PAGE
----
For some reason these would not post on the Prior Thread.
Having said this I have only been able to review Cold Steel, Mushashi, Hanwei, and Shinwa Katana.
The Hanweis are usually (in appearance) of traditional manufacture.
However taken it as a given that the Hanwei swords follow traditional methods, they also, generally boast the best "furniture" with the nearest next best choice being the "Cold Steel" Katana which generally lack a proper Hamon.
All the swords NOT of Hanwei manufacture are what are called 'sai-gunto' and are machine made but still, allegedly, boast a harder Ha and a softer Mune. I have not had an opportunity to review higher priced blades as of this time.
The Hanwei Shinto (set) Blue Oriole (set) and Miramoto Mushashi (set) appear tradtionally made, but the Sayas do not appear 'lacquered" just done with a shiny paint.
Mushashi are Sai Gunto blades, but are very sharp and many are billed as fully functional.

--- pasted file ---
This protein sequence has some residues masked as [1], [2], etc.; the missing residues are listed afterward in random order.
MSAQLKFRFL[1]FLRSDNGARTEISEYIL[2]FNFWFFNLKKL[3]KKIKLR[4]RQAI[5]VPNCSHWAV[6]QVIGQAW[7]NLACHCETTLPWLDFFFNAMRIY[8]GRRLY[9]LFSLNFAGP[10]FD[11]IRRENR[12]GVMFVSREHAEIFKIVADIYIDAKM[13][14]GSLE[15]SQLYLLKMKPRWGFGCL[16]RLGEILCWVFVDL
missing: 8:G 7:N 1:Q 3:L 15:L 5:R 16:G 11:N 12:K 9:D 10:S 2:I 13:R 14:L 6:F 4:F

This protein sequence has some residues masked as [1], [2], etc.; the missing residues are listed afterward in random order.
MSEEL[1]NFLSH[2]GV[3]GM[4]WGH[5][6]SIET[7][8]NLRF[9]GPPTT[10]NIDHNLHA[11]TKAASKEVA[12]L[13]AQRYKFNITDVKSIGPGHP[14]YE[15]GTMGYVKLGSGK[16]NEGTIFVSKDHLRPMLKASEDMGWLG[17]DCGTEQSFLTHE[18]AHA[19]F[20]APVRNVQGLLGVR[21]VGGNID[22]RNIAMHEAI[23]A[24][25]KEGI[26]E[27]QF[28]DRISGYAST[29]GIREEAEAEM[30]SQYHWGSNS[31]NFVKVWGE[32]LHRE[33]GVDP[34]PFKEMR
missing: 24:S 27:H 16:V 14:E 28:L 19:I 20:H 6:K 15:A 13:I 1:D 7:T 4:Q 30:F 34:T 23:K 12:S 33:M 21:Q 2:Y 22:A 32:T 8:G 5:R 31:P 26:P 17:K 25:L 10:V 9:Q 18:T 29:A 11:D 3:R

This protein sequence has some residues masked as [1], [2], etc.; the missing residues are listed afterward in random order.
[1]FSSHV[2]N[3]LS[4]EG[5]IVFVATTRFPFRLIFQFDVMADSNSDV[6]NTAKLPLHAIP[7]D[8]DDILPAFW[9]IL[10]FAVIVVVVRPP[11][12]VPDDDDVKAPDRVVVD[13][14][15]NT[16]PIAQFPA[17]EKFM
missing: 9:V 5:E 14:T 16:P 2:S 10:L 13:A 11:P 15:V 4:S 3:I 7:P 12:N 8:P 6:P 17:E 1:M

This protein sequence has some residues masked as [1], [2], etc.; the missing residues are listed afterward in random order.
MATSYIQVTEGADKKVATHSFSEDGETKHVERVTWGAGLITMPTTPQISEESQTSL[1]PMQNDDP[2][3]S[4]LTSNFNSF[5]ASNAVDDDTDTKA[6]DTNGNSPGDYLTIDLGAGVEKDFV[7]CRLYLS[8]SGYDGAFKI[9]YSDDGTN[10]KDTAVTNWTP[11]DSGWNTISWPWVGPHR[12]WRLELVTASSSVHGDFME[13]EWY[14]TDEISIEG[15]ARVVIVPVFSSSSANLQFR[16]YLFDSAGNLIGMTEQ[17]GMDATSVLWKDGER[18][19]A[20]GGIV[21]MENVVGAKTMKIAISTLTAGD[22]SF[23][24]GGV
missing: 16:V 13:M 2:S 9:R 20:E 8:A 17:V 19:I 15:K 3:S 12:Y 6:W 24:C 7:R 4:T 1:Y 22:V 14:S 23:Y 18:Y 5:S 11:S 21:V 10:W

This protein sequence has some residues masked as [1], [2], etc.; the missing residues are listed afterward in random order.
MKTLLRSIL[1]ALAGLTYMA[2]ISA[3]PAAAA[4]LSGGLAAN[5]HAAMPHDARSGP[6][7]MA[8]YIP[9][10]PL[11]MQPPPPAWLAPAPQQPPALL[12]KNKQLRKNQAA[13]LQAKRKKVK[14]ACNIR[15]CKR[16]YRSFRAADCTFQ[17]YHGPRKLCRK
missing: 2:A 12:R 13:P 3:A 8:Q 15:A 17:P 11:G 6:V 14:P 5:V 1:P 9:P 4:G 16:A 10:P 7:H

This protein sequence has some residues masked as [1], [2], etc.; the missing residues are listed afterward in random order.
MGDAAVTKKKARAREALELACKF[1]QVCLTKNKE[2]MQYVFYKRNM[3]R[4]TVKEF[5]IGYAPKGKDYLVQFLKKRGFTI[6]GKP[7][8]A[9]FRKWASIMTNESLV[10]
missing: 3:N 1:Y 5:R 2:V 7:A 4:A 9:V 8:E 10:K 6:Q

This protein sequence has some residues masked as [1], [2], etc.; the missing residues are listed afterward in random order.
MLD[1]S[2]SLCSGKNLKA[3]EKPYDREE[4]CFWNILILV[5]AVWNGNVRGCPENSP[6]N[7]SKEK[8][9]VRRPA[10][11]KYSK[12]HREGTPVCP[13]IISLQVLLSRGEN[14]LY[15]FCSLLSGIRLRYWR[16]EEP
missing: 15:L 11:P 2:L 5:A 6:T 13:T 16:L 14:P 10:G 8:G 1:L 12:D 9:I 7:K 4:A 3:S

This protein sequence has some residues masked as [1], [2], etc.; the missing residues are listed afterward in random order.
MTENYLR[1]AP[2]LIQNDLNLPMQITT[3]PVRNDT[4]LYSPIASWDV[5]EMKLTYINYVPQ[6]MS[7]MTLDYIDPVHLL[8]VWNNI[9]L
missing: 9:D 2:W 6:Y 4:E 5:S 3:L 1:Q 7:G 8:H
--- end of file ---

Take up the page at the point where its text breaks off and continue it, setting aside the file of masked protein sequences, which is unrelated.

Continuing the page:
Most Officer and Non Com Katana of the War period were/are 'sai-gunto' and, by reputation, served without problem.
The specimens of wartime blades that came into my hands were, as I noted, Sai Gunto and the skills were not available close at hand to rewrap the Same.
Now, my student Ron can rewrap such blades-or any blade-should you wish a better wrap or improved furniture. Tsukas can be recarven.
At present we cannot polish blades or maufacture them or other parts.
Be sure the blade you send to us is worthy of the time and $$$ that will be required.
It takes about 2.5 days to properly wewrap a tsuka, 60 minutes to just replace a Tsuba, and 2-3 days to re carve a poplar tsuka and/or add 'furniture'.
The blade rebuilt was a Hanwei "Practical Katana" and as rayskin was not available to us, the tsuka had to be (recarved) and underwrapped with 'stippled' white leather, and still looks quite good.